Lawrence 'Larry' Quinlivan Bulger (5 February 1870 – 17 March 1928) was an Irish rugby union player, athlete and doctor. Bulger played international rugby for Ireland and in 1896 was chosen to represent a British Isles XV in their tour of South Africa. Bulger, who was nicknamed 'Fat Cupid', was described as an elusive runner and a devastating tackler, one of Ireland's outstanding players.
Lawrence Bulger was born in County Clare in 1870. The Bulger family lived in Moore Street, Kilrush, where his father, Daniel Scanlan Bulger, was a woollen merchant and draper and ran a loan office. His mother Anne, nee Delany, was from Limerick. Later the Bulgers moved to Dublin, where Daniel was a stockbroker and city councillor. It was a sporting family. Lawrence and his brother Michael were educated at Blackrock College. Both of Lawrence's older brothers, Michael Bulger and Daniel Delany Bulger, were notable athletes: Michael also played rugby for Ireland and was one of the umpires whose aid disqualified Italian marathon runner Dorando Pietri at the 1908 Olympics; while Daniel was a five time British AAA athletics champion. Lawrence Bulger was an Irish 220 yard sprint champion, and through his connection with athletics was a representative at the Sorbonne in Paris when Pierre de Coubertin suggested the creation of a modern Olympic Games. Bulger was taken ill at Twickenham on Saint Patrick's Day, 1928 and died shortly after leaving the ground. He was 58
*************** The one name of that 1887 Blackrock Cup-winning side to become internationally known was Lawrence Bulger, known for some reason as "Fat Cupid."
Larry Bulger was the youngest of a remarkable trio of brothers and the first noted personality to emerge from Schools Cup rugby.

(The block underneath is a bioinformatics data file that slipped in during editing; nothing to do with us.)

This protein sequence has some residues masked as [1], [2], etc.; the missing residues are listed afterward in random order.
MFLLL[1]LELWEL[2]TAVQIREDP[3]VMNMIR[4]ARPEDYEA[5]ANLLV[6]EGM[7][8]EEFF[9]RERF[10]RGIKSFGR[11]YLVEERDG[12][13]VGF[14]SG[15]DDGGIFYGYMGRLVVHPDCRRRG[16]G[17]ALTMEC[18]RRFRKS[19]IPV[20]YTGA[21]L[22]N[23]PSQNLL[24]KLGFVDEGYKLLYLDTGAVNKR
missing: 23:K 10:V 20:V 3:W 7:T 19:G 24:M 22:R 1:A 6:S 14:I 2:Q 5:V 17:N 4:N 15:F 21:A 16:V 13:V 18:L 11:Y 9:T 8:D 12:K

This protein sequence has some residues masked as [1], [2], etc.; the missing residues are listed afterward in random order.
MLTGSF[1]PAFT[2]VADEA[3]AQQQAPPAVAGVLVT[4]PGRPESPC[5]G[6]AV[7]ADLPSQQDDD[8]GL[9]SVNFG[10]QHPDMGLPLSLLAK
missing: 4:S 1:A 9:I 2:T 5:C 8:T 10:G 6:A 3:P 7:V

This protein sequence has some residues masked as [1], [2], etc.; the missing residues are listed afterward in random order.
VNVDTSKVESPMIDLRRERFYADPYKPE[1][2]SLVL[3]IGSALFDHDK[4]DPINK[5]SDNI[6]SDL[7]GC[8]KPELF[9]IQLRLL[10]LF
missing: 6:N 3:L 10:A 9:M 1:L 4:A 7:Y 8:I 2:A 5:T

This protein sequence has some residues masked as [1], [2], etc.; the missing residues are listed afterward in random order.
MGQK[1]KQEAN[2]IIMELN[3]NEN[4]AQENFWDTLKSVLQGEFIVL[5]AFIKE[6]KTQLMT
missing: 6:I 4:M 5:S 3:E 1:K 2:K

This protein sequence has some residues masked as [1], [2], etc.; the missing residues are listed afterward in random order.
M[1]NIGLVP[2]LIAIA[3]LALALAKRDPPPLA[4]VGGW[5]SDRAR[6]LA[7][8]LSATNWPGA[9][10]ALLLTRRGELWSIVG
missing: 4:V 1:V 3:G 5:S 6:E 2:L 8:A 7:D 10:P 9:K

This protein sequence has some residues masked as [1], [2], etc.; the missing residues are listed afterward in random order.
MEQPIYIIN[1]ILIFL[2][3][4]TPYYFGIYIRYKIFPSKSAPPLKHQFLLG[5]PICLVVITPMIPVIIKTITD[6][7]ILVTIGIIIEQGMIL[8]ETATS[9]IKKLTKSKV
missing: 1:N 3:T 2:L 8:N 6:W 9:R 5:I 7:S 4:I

He was to go on to play for Trinity, Lansdowne, the Barbarians, Ireland and the touring British and Irish side in South Africa in 1896 where he scored 20 tries, by far the biggest total on that 21-match tour.
He played eight times for Ireland on the wing in those days when there were only three games each season, against England, Scotland and Wales. And as Blackrock had no senior team in the 1880s-90s Larry, like his older brothers before him went on to join Lansdowne.
Dan, the eldest, never won an international cap but in 1892 at Ballsbridge he set a world best of 15.8 seconds for the 120 yards hurdles. That may not appear all that fast in comparison with modern hurdling, but the event was much different in the gay nineties.
The hurdles were not the slim, easily toppled ones in use today. In Bulger's day you made contact at your peril with hurdles that were sturdy and intimidating. In addition, in his day the method of hurdling was with a bent lead leg, hardly conducive to the streamlined hurdling of today.
A little known fact about Dan Bulger was that he was accompanied, it is believed, by a a brother of Louis Magee the famous triple crown outhalf of the late nineties, when he travelled to the Sorbonne in Paris in 1894 for a congress organised by Baron de Coubertin.
That congress decided on the revival of the Olympic Games which were held for the first time two years later in Athens. Michael Bulger, the middle brother became a doctor and practised in London and was appointed the official doctor to the 1908 Olympics in London.
It was he who ordered the Italian marathon runner, Dorando, be taken off the track after officials had helped the distressed runner to pass the finishing line.
He feared Dorando would die if not taken away (he was, of course, disqualified) and it transpired that Dr Bulger had good reason for his disquiet because Dorando later admitted that he had taken wine laced with strychnine two miles before the finish. Dr Bulger's medical assistant for the 1908 Games was Dr Arthur Conan Doyle.
Larry Bulger also became a doctor and also practised in London. He was a prime mover in founding a new rugby club in London. They named it London Irish.